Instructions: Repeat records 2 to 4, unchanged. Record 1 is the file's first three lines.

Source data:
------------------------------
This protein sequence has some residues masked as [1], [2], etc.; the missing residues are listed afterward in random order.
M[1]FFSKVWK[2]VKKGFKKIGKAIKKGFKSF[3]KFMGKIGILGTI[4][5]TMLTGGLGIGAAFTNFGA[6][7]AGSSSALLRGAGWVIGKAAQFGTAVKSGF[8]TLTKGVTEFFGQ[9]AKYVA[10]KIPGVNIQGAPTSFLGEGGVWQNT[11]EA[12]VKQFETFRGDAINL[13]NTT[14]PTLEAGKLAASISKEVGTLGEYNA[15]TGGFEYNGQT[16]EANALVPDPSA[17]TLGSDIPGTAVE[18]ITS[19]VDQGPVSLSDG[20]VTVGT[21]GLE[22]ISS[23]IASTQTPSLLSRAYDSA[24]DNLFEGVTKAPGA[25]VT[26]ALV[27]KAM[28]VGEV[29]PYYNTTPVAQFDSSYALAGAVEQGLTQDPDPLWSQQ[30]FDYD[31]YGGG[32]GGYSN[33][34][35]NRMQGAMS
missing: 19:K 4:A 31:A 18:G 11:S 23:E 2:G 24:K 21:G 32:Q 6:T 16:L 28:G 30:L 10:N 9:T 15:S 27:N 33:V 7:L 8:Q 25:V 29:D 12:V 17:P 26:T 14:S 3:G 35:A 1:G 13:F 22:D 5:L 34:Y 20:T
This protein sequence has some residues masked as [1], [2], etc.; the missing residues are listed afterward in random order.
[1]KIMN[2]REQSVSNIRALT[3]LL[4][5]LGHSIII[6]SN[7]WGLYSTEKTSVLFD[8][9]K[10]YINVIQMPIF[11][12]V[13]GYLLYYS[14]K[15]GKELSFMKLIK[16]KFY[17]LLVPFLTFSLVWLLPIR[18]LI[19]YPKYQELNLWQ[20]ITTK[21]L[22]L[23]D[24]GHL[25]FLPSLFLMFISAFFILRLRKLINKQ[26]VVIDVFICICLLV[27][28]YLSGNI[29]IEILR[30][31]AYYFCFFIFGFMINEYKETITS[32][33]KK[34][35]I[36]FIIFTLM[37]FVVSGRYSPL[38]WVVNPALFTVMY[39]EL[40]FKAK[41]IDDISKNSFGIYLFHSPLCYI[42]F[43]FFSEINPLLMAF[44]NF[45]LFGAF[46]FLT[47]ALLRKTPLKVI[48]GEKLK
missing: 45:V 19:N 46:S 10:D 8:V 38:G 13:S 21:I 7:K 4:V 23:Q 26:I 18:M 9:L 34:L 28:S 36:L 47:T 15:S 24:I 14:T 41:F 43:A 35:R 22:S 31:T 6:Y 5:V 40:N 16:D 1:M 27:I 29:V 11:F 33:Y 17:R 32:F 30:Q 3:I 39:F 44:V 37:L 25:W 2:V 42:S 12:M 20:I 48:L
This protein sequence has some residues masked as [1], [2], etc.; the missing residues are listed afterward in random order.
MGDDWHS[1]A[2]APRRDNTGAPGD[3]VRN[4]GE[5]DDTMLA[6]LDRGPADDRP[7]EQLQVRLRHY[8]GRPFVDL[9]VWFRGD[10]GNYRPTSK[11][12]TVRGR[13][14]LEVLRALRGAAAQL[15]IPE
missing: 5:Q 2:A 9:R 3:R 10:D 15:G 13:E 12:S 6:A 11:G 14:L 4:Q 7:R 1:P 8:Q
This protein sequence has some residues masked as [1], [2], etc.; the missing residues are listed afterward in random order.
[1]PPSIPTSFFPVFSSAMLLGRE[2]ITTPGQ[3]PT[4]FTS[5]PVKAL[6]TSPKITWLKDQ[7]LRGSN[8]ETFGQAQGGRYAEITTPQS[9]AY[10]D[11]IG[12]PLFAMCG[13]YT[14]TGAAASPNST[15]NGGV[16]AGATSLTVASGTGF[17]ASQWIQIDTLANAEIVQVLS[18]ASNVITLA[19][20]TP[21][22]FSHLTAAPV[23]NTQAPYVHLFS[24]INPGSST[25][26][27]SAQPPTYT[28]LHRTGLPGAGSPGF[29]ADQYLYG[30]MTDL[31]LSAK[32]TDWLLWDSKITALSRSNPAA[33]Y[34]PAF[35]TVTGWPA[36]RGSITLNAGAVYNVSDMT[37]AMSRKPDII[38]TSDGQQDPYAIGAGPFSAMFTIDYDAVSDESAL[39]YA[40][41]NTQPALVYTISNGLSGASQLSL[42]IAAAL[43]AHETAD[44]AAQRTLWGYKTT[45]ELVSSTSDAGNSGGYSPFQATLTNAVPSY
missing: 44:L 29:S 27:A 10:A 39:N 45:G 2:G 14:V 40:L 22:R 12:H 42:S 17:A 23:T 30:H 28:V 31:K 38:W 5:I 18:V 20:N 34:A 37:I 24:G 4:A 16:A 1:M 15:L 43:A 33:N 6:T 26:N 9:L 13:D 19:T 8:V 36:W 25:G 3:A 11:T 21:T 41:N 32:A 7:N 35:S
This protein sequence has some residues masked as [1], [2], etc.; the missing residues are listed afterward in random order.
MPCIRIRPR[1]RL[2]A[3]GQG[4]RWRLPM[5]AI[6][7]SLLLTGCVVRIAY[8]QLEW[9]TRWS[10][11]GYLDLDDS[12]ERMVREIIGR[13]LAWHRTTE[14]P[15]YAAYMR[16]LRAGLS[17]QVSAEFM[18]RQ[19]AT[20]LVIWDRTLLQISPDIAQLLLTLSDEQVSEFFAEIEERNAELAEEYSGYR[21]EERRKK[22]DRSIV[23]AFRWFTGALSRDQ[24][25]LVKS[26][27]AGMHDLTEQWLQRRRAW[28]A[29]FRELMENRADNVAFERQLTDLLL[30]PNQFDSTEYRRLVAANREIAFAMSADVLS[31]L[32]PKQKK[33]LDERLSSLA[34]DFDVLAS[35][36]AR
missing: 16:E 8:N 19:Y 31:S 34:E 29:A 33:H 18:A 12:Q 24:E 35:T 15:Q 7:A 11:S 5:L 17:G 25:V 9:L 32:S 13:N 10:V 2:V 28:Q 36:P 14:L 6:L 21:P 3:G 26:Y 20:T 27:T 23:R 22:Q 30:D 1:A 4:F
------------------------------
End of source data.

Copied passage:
This protein sequence has some residues masked as [1], [2], etc.; the missing residues are listed afterward in random order.
[1]KIMN[2]REQSVSNIRALT[3]LL[4][5]LGHSIII[6]SN[7]WGLYSTEKTSVLFD[8][9]K[10]YINVIQMPIF[11][12]V[13]GYLLYYS[14]K[15]GKELSFMKLIK[16]KFY[17]LLVPFLTFSLVWLLPIR[18]LI[19]YPKYQELNLWQ[20]ITTK[21]L[22]L[23]D[24]GHL[25]FLPSLFLMFISAFFILRLRKLINKQ[26]VVIDVFICICLLV[27][28]YLSGNI[29]IEILR[30][31]AYYFCFFIFGFMINEYKETITS[32][33]KK[34][35]I[36]FIIFTLM[37]FVVSGRYSPL[38]WVVNPALFTVMY[39]EL[40]FKAK[41]IDDISKNSFGIYLFHSPLCYI[42]F[43]FFSEINPLLMAF[44]NF[45]LFGAF[46]FLT[47]ALLRKTPLKVI[48]GEKLK
missing: 45:V 19:N 46:S 10:D 8:V 38:G 13:S 21:I 7:K 4:V 23:Q 26:I 18:M 9:L 34:L 28:S 36:L 47:T 15:S 24:I 14:T 41:F 43:A 35:R 22:S 31:T 6:Y 5:V 40:N 16:D 1:M 27:I 29:V 11:F 33:Y 17:R 32:F 30:Q 3:I 39:F 44:V 37:L 25:W 2:V 42:S 12:M 20:I 48:L
This protein sequence has some residues masked as [1], [2], etc.; the missing residues are listed afterward in random order.
MGDDWHS[1]A[2]APRRDNTGAPGD[3]VRN[4]GE[5]DDTMLA[6]LDRGPADDRP[7]EQLQVRLRHY[8]GRPFVDL[9]VWFRGD[10]GNYRPTSK[11][12]TVRGR[13][14]LEVLRALRGAAAQL[15]IPE
missing: 5:Q 2:A 9:R 3:R 10:D 15:G 13:E 12:S 6:A 11:G 14:L 4:Q 7:R 1:P 8:Q
This protein sequence has some residues masked as [1], [2], etc.; the missing residues are listed afterward in random order.
[1]PPSIPTSFFPVFSSAMLLGRE[2]ITTPGQ[3]PT[4]FTS[5]PVKAL[6]TSPKITWLKDQ[7]LRGSN[8]ETFGQAQGGRYAEITTPQS[9]AY[10]D[11]IG[12]PLFAMCG[13]YT[14]TGAAASPNST[15]NGGV[16]AGATSLTVASGTGF[17]ASQWIQIDTLANAEIVQVLS[18]ASNVITLA[19][20]TP[21][22]FSHLTAAPV[23]NTQAPYVHLFS[24]INPGSST[25][26][27]SAQPPTYT[28]LHRTGLPGAGSPGF[29]ADQYLYG[30]MTDL[31]LSAK[32]TDWLLWDSKITALSRSNPAA[33]Y[34]PAF[35]TVTGWPA[36]RGSITLNAGAVYNVSDMT[37]AMSRKPDII[38]TSDGQQDPYAIGAGPFSAMFTIDYDAVSDESAL[39]YA[40][41]NTQPALVYTISNGLSGASQLSL[42]IAAAL[43]AHETAD[44]AAQRTLWGYKTT[45]ELVSSTSDAGNSGGYSPFQATLTNAVPSY
missing: 44:L 29:S 27:A 10:A 39:N 45:G 2:G 14:V 40:L 22:R 12:H 42:S 17:A 23:T 30:H 28:V 31:K 38:W 5:I 18:V 20:N 34:A 37:I 24:G 4:A 16:A 1:M 15:L 43:A 33:N 6:T 26:N 9:L 13:D 19:T 8:V 36:W 25:G 3:A 11:T 21:T 41:N 32:A 7:N 35:S